Error Log Viewer
Perhaps my favorite utility ever, the HFM Error Log Viewer which has shipped with HFM for many years has been deleted. Oracle has done an excellent job over the past few years of presenting the system messages in the web client. Users granted the Shared Services role Financial Management Manager > “Financial Management Administrator” can view and manage HFM system messages in the browser.

Prior to HFM system messages were written to numerous places:

1)    HsvEventLog.log file on each HFM application and web server
2)    HFM_ErrorLog table in the database
3)    Windows System Messages, under the DCOM user
4)    HFM.ODL.Log file (versions 11.1.x)

With HFM only writes to the HFM.ODL.Log file, using Oracle’s diagnostic logging standard format. That file can be found in Oracle\Middleware\user_projects\epmsystem1\ diagnostics\logs\hfm

Consolidation Administration
The Consolidation Administration menu has been greatly enhanced with the addition of several new modules.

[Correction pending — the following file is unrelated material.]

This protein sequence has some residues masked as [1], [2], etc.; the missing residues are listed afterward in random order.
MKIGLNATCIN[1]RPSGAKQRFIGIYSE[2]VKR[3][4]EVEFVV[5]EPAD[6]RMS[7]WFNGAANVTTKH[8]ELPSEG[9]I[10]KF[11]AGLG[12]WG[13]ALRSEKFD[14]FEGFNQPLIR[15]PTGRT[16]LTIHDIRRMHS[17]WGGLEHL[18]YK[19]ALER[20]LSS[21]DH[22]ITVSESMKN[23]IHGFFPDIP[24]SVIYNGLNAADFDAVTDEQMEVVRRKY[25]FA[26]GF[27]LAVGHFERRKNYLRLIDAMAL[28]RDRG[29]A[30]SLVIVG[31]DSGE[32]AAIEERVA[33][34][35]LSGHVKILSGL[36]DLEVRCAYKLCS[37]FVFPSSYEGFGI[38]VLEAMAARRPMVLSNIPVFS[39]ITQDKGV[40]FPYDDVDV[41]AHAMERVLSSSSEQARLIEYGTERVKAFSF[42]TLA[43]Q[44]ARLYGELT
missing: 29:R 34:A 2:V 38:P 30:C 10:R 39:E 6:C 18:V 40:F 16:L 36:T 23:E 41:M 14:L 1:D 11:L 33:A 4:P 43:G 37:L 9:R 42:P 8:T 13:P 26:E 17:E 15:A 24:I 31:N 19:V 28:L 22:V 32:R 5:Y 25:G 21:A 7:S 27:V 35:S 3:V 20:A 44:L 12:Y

Configuration Management
The best administration feature in years is the System Settings module in This not only replaces the registry settings that controlled HFM since inception, but provide an audit trail of changes in addition to the excellent documentation for each setting that was included in – except this time the documentation is directly in the user interface where you would make changes. The 29 different configuration settings are also documented in Chapter A of the HFM admin guide. Kudos to the HFM development team for this!


Built for Speed
I’ll make the grand finale of this article be the centerpiece of HFM Built for Speed! Oracle didn’t just provide multi-platform support, but they really made sure this release of HFM could showcase Exalytics and make it a compelling investment for customers.